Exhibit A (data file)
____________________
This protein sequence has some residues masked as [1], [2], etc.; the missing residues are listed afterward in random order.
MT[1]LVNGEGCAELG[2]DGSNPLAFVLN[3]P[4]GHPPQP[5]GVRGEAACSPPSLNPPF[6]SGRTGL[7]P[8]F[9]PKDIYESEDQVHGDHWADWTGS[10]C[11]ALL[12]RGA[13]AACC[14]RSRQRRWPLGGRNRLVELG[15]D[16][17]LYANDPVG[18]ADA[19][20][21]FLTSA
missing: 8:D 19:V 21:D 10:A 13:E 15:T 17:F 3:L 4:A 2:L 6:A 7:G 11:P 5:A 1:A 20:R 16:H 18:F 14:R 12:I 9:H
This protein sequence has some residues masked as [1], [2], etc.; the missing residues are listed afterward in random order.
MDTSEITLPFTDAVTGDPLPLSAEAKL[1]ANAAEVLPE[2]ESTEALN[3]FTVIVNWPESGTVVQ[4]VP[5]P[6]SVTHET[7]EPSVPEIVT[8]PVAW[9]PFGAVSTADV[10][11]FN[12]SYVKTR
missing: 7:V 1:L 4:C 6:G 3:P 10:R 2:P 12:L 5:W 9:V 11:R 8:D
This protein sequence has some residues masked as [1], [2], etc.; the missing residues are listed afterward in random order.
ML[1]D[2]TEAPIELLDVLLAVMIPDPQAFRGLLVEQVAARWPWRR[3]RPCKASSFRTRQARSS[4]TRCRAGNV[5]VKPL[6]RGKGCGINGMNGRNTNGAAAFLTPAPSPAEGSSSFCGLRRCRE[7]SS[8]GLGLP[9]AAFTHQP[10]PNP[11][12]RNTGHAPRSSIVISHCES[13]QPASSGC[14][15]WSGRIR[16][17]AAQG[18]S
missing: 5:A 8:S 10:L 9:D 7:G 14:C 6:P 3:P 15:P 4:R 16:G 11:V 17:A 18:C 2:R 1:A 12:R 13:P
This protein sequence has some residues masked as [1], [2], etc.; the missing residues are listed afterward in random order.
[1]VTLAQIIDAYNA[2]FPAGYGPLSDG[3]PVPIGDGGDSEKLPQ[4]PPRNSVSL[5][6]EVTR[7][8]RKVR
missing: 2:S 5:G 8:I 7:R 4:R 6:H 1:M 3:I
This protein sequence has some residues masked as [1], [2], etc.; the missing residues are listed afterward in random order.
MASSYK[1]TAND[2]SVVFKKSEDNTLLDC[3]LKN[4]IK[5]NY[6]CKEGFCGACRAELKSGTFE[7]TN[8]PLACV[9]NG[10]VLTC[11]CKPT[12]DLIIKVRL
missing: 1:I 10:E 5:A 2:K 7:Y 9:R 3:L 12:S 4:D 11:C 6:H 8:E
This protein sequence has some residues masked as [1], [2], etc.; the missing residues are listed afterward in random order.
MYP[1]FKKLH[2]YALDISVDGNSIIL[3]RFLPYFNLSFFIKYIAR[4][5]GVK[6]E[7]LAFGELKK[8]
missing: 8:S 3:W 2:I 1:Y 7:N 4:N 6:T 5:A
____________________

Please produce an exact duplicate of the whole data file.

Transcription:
This protein sequence has some residues masked as [1], [2], etc.; the missing residues are listed afterward in random order.
MT[1]LVNGEGCAELG[2]DGSNPLAFVLN[3]P[4]GHPPQP[5]GVRGEAACSPPSLNPPF[6]SGRTGL[7]P[8]F[9]PKDIYESEDQVHGDHWADWTGS[10]C[11]ALL[12]RGA[13]AACC[14]RSRQRRWPLGGRNRLVELG[15]D[16][17]LYANDPVG[18]ADA[19][20][21]FLTSA
missing: 8:D 19:V 21:D 10:A 13:E 15:T 17:F 3:L 4:A 2:L 6:A 7:G 11:P 5:A 1:A 20:R 16:H 18:F 14:R 12:I 9:H
This protein sequence has some residues masked as [1], [2], etc.; the missing residues are listed afterward in random order.
MDTSEITLPFTDAVTGDPLPLSAEAKL[1]ANAAEVLPE[2]ESTEALN[3]FTVIVNWPESGTVVQ[4]VP[5]P[6]SVTHET[7]EPSVPEIVT[8]PVAW[9]PFGAVSTADV[10][11]FN[12]SYVKTR
missing: 7:V 1:L 4:C 6:G 3:P 10:R 2:P 12:L 5:W 9:V 11:R 8:D
This protein sequence has some residues masked as [1], [2], etc.; the missing residues are listed afterward in random order.
ML[1]D[2]TEAPIELLDVLLAVMIPDPQAFRGLLVEQVAARWPWRR[3]RPCKASSFRTRQARSS[4]TRCRAGNV[5]VKPL[6]RGKGCGINGMNGRNTNGAAAFLTPAPSPAEGSSSFCGLRRCRE[7]SS[8]GLGLP[9]AAFTHQP[10]PNP[11][12]RNTGHAPRSSIVISHCES[13]QPASSGC[14][15]WSGRIR[16][17]AAQG[18]S
missing: 5:A 8:S 10:L 9:D 7:G 14:C 6:P 3:P 15:P 4:R 16:G 11:V 17:A 18:C 2:R 1:A 12:R 13:P
This protein sequence has some residues masked as [1], [2], etc.; the missing residues are listed afterward in random order.
[1]VTLAQIIDAYNA[2]FPAGYGPLSDG[3]PVPIGDGGDSEKLPQ[4]PPRNSVSL[5][6]EVTR[7][8]RKVR
missing: 2:S 5:G 8:I 7:R 4:R 6:H 1:M 3:I
This protein sequence has some residues masked as [1], [2], etc.; the missing residues are listed afterward in random order.
MASSYK[1]TAND[2]SVVFKKSEDNTLLDC[3]LKN[4]IK[5]NY[6]CKEGFCGACRAELKSGTFE[7]TN[8]PLACV[9]NG[10]VLTC[11]CKPT[12]DLIIKVRL
missing: 1:I 10:E 5:A 2:K 7:Y 9:R 3:L 12:S 4:D 11:C 6:H 8:E
This protein sequence has some residues masked as [1], [2], etc.; the missing residues are listed afterward in random order.
MYP[1]FKKLH[2]YALDISVDGNSIIL[3]RFLPYFNLSFFIKYIAR[4][5]GVK[6]E[7]LAFGELKK[8]
missing: 8:S 3:W 2:I 1:Y 7:N 4:N 6:T 5:A